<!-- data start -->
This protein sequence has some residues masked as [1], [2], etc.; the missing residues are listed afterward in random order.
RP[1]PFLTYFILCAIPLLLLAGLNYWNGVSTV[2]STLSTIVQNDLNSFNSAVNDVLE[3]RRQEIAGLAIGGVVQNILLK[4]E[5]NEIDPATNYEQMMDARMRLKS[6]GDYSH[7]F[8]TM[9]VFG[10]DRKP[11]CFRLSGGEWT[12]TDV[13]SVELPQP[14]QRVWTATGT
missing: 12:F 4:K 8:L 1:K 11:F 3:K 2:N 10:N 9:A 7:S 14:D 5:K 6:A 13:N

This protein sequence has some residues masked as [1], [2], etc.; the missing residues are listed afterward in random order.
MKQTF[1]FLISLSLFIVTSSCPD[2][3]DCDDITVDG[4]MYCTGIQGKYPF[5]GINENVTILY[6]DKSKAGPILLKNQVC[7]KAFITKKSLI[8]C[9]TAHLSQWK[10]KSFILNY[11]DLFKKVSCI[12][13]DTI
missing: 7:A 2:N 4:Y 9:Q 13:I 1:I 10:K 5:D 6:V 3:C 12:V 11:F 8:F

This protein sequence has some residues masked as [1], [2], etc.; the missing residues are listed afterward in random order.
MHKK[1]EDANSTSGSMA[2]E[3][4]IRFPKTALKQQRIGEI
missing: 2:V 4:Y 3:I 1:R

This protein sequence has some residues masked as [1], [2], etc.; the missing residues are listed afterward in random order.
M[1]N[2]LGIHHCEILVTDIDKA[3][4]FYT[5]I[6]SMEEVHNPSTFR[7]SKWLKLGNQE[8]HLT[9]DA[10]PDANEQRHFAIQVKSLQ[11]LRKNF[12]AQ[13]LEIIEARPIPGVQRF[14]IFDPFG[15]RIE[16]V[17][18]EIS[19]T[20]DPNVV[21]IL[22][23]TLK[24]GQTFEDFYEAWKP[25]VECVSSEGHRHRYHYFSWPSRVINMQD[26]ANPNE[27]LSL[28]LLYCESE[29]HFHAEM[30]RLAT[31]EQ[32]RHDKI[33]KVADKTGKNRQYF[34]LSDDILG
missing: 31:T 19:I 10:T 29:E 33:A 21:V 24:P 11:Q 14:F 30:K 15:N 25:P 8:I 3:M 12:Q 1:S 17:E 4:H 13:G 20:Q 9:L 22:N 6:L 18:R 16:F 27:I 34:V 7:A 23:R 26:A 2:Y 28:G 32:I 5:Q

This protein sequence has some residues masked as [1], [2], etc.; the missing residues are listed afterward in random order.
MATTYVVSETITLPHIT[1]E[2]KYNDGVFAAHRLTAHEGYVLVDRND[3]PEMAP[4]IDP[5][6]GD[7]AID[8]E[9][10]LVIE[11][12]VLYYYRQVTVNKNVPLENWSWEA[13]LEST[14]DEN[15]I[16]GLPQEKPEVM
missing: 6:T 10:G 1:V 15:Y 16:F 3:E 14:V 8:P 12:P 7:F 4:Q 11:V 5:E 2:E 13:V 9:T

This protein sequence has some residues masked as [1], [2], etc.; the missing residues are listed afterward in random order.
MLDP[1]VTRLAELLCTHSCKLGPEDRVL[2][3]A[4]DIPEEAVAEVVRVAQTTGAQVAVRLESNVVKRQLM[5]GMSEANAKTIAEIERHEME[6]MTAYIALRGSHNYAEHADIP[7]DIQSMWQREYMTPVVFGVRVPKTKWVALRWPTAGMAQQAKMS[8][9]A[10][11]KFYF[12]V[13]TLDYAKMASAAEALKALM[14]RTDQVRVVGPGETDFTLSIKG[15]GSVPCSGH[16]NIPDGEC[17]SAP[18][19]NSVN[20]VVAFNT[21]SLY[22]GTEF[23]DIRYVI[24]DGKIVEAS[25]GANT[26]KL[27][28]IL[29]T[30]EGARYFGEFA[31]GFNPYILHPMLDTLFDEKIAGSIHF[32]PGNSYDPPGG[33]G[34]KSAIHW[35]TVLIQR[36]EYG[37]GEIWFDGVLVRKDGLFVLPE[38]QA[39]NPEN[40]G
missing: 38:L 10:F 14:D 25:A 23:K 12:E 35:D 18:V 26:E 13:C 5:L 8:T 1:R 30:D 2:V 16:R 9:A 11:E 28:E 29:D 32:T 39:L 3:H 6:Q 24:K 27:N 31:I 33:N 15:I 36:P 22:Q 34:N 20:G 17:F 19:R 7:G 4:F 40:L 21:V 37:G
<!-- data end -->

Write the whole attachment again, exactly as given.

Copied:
This protein sequence has some residues masked as [1], [2], etc.; the missing residues are listed afterward in random order.
RP[1]PFLTYFILCAIPLLLLAGLNYWNGVSTV[2]STLSTIVQNDLNSFNSAVNDVLE[3]RRQEIAGLAIGGVVQNILLK[4]E[5]NEIDPATNYEQMMDARMRLKS[6]GDYSH[7]F[8]TM[9]VFG[10]DRKP[11]CFRLSGGEWT[12]TDV[13]SVELPQP[14]QRVWTATGT
missing: 12:F 4:K 8:L 1:K 11:F 3:K 2:N 10:N 9:A 7:S 14:D 5:K 6:A 13:N

This protein sequence has some residues masked as [1], [2], etc.; the missing residues are listed afterward in random order.
MKQTF[1]FLISLSLFIVTSSCPD[2][3]DCDDITVDG[4]MYCTGIQGKYPF[5]GINENVTILY[6]DKSKAGPILLKNQVC[7]KAFITKKSLI[8]C[9]TAHLSQWK[10]KSFILNY[11]DLFKKVSCI[12][13]DTI
missing: 7:A 2:N 4:Y 9:Q 13:I 1:I 10:K 5:D 6:V 3:C 12:V 11:F 8:F

This protein sequence has some residues masked as [1], [2], etc.; the missing residues are listed afterward in random order.
MHKK[1]EDANSTSGSMA[2]E[3][4]IRFPKTALKQQRIGEI
missing: 2:V 4:Y 3:I 1:R

This protein sequence has some residues masked as [1], [2], etc.; the missing residues are listed afterward in random order.
M[1]N[2]LGIHHCEILVTDIDKA[3][4]FYT[5]I[6]SMEEVHNPSTFR[7]SKWLKLGNQE[8]HLT[9]DA[10]PDANEQRHFAIQVKSLQ[11]LRKNF[12]AQ[13]LEIIEARPIPGVQRF[14]IFDPFG[15]RIE[16]V[17][18]EIS[19]T[20]DPNVV[21]IL[22][23]TLK[24]GQTFEDFYEAWKP[25]VECVSSEGHRHRYHYFSWPSRVINMQD[26]ANPNE[27]LSL[28]LLYCESE[29]HFHAEM[30]RLAT[31]EQ[32]RHDKI[33]KVADKTGKNRQYF[34]LSDDILG
missing: 31:T 19:I 10:T 29:E 33:A 21:V 24:P 11:Q 14:F 30:K 15:N 25:P 8:I 3:M 12:Q 1:S 17:E 4:H 13:G 20:Q 9:L 22:N 6:L 18:R 16:F 27:I 34:V 7:A 23:R 26:A 2:Y 28:G 32:I 5:Q

This protein sequence has some residues masked as [1], [2], etc.; the missing residues are listed afterward in random order.
MATTYVVSETITLPHIT[1]E[2]KYNDGVFAAHRLTAHEGYVLVDRND[3]PEMAP[4]IDP[5][6]GD[7]AID[8]E[9][10]LVIE[11][12]VLYYYRQVTVNKNVPLENWSWEA[13]LEST[14]DEN[15]I[16]GLPQEKPEVM
missing: 6:T 10:G 1:V 15:Y 16:F 3:E 14:V 8:P 12:P 7:F 4:Q 11:V 5:E 2:E 13:V 9:T

This protein sequence has some residues masked as [1], [2], etc.; the missing residues are listed afterward in random order.
MLDP[1]VTRLAELLCTHSCKLGPEDRVL[2][3]A[4]DIPEEAVAEVVRVAQTTGAQVAVRLESNVVKRQLM[5]GMSEANAKTIAEIERHEME[6]MTAYIALRGSHNYAEHADIP[7]DIQSMWQREYMTPVVFGVRVPKTKWVALRWPTAGMAQQAKMS[8][9]A[10][11]KFYF[12]V[13]TLDYAKMASAAEALKALM[14]RTDQVRVVGPGETDFTLSIKG[15]GSVPCSGH[16]NIPDGEC[17]SAP[18][19]NSVN[20]VVAFNT[21]SLY[22]GTEF[23]DIRYVI[24]DGKIVEAS[25]GANT[26]KL[27][28]IL[29]T[30]EGARYFGEFA[31]GFNPYILHPMLDTLFDEKIAGSIHF[32]PGNSYDPPGG[33]G[34]KSAIHW[35]TVLIQR[36]EYG[37]GEIWFDGVLVRKDGLFVLPE[38]QA[39]NPEN[40]G
missing: 38:L 10:F 14:D 25:A 23:K 12:E 35:D 18:V 26:E 13:C 5:L 8:T 1:R 30:D 2:V 16:R 9:A 11:E 28:E 29:D 32:T 39:L 3:H 6:Q 24:K 27:N 31:I 33:N 15:I 36:P 22:Q 34:N 20:G 17:F 19:R 7:G 4:F 40:L 21:V 37:G